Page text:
Diwali Folklores

October 17, 2014, In: Festivals, Puja, Traditions
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Diwali is one of the most awaited festivals of India. Being one of the longest and major festivals, it is celebrated across India in the month of October and November over a period of Five days. Each of the five days of celebration has its own story to describe the significance of that day.

The most popular story behind the celebration of Diwali is the return of Lord Ram and Laxman to Ayodhya after the 14 years of “Vanvas” i.e. exile. But you will be amazed to know that there are many other stories which are related to celebration of Diwali.

We would first like to throw light on the commonly known myth behind the Celebration of Diwali. According to the story in Ramayana, King Dasharatha of Ayodhya had sorrowfully sentenced his son and prince of Ayodhya Rama for 14 Years of Vanvaas, on the demand of his Queen Kaikeyi. Rama went into exile accompanied by his wife Sita and faithful brother, Lakshmana. When Rama went for hunting in the forest, Ravana disguised himself as a Brahman (Sadhu), and had abducted Sita to his Island Kingdom Lanka. Rama along with Lakshmana and King Sugreev’s ( the monkey king) army fought against Ravana. After defeating Ravana and on saving Sita, on the day of Diwali Lord Rama along with his wife Sita and brother Lakshmana had returned to Ayodhya after 14 years. The people of Ayodhya had lit the diyas in every nook and corners to welcome him and express their joy.

According to another fascinating myth form the Mahabharata, one of the longest written epics, the Five princes, the Pandavas (Yudhishthhira, Bhima, Arjuna, Nakula and Sahdeva) lost everything in the hands of ‘the Kauravas’ – Duryodhan and his ninety nine brothers in dice game. Further when the Pandavas didn’t have anything to bet, they were sentenced to 13 years of exile. The Pandavas, after the thirteen years of exile, had returned to their kingdom on ‘Kartik Amavasyaa’. To express their joy people of kingdom lit the Diyas all over the city.

According to another myth, long Years back Devas(Gods) and Asuras(Demons) were mortals. It means that they had to die sometime or other, like us. Since they wanted to live longer they had churned the Sea of Milk (an event commonly known as Samundra Manthan) for the Amrit nectar for Immorality. During the Churning of sea number of divine objects came up. The prime among this was Goddess of wealth and prosperity, and also the daughter of the king of Milky Ocean Lakshmi rose up. On the very night of amaavasyaa of the Kartik month Lord Vishnu married him. To mark this holy occasions lamps were illuminated in rows. Since then on this day the occasion is celebrated as the Birth of Goddess Lakshmi and the marriage of Vishnu to seek their blessing for future year.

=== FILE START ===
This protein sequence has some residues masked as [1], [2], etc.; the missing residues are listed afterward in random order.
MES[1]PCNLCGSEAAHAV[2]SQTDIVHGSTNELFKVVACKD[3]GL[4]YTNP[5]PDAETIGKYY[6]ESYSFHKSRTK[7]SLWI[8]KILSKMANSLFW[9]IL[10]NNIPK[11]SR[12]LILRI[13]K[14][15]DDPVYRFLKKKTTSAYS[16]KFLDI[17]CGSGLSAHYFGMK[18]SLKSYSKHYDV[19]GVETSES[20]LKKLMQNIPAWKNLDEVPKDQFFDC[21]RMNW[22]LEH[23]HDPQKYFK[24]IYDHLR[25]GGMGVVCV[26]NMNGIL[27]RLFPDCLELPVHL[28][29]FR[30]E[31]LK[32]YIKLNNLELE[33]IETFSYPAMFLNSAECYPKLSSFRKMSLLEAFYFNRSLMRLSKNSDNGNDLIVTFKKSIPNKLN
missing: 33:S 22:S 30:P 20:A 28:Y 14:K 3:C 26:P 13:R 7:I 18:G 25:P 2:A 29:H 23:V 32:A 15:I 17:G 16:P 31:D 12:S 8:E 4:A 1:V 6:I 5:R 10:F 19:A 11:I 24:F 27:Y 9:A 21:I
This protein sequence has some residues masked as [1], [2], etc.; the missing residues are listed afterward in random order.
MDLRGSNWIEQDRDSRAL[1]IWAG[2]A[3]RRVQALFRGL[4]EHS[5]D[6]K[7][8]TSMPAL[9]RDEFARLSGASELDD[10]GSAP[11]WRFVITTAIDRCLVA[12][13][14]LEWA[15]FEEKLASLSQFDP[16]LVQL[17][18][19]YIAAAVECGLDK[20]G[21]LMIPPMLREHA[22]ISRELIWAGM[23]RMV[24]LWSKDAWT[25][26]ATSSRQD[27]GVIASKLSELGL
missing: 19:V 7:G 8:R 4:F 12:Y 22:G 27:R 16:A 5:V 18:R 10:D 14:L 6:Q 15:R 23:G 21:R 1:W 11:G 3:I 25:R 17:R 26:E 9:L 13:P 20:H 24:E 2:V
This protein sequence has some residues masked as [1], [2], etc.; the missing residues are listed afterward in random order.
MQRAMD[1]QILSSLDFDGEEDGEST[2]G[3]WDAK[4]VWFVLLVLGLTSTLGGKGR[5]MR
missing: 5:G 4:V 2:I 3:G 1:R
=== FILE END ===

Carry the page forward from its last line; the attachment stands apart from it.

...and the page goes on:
According to other scriptures, Kali, also called Shyama Kali was born from the forehead of Goddess Durga, Lord Shiva’s partner to save heaven and earth from the cruelty of Demons after the gods had lost the battle to Demons. Goddess Kali was born as Kal Bhoi Nashini. She is said to signify the female power (Nari Shakti). On killing the devils, Goddess Kali lost control over herself and killed everyone that came in her way. Lord Shiva intervened to stop her. He lied down in her path to stop her. On realizing that she had stepped on Lord Shiva, she stopped in horror and regret and regained her senses. This event is also observed as kali puja in some parts of India.

Another legend says that the king of India, King Vikramaditya of 56 BC was crowned and declared as king. He was well known for his knowledge, courage and generosity. To mark this day, the people of Vikramaditya’s Kingdom lit lamps and that custom still continues. Historians say that this event gave a rise to observance of Diwali.

It is also believed that on this day Swami Dayananda Saraswati, one of the greatest reformers in Hinduism attained his niravana and become Maharshi Dayananda. Maharashi Dayananda means the great Sagacious Dayananda. The Arya Samaj, “Society of Nobels”, a hindu reform movement was founded by Maharashi Dayananda in 1875, to refine Hinduism from many evils. It is said that every year Hindus celebrate Diwali to remember this great reformer.

Vardhamana Mahavira the twenty-fourth and the last Tirthankaras of Jains and the founder of modern Jainism attended Moksha (enlightenment) on this day . It is said to be have occurred on Oct. 15, 527 B.C. It is also one of many other reasons for Jain people to celebrate Diwali. Hence Diwali is also celebrate as liberation of human from earthy desires.

For Sikhs, Diwali is the festival with number of reasons to be celebrated with great joy. It was on this day the third Sikh Guru Amar Das institutionalized Diwali as a festival in Sikhs wherein, all the Sikhs would get together and seek the blessing of their Gurus. In 1619, Guru Hargobind Ji their religious leader was freed from the captivity of Mughal Emperor Jahengir from the Gwalior fort along with other 52 Hindu Kings, whom he had arranged to be fr

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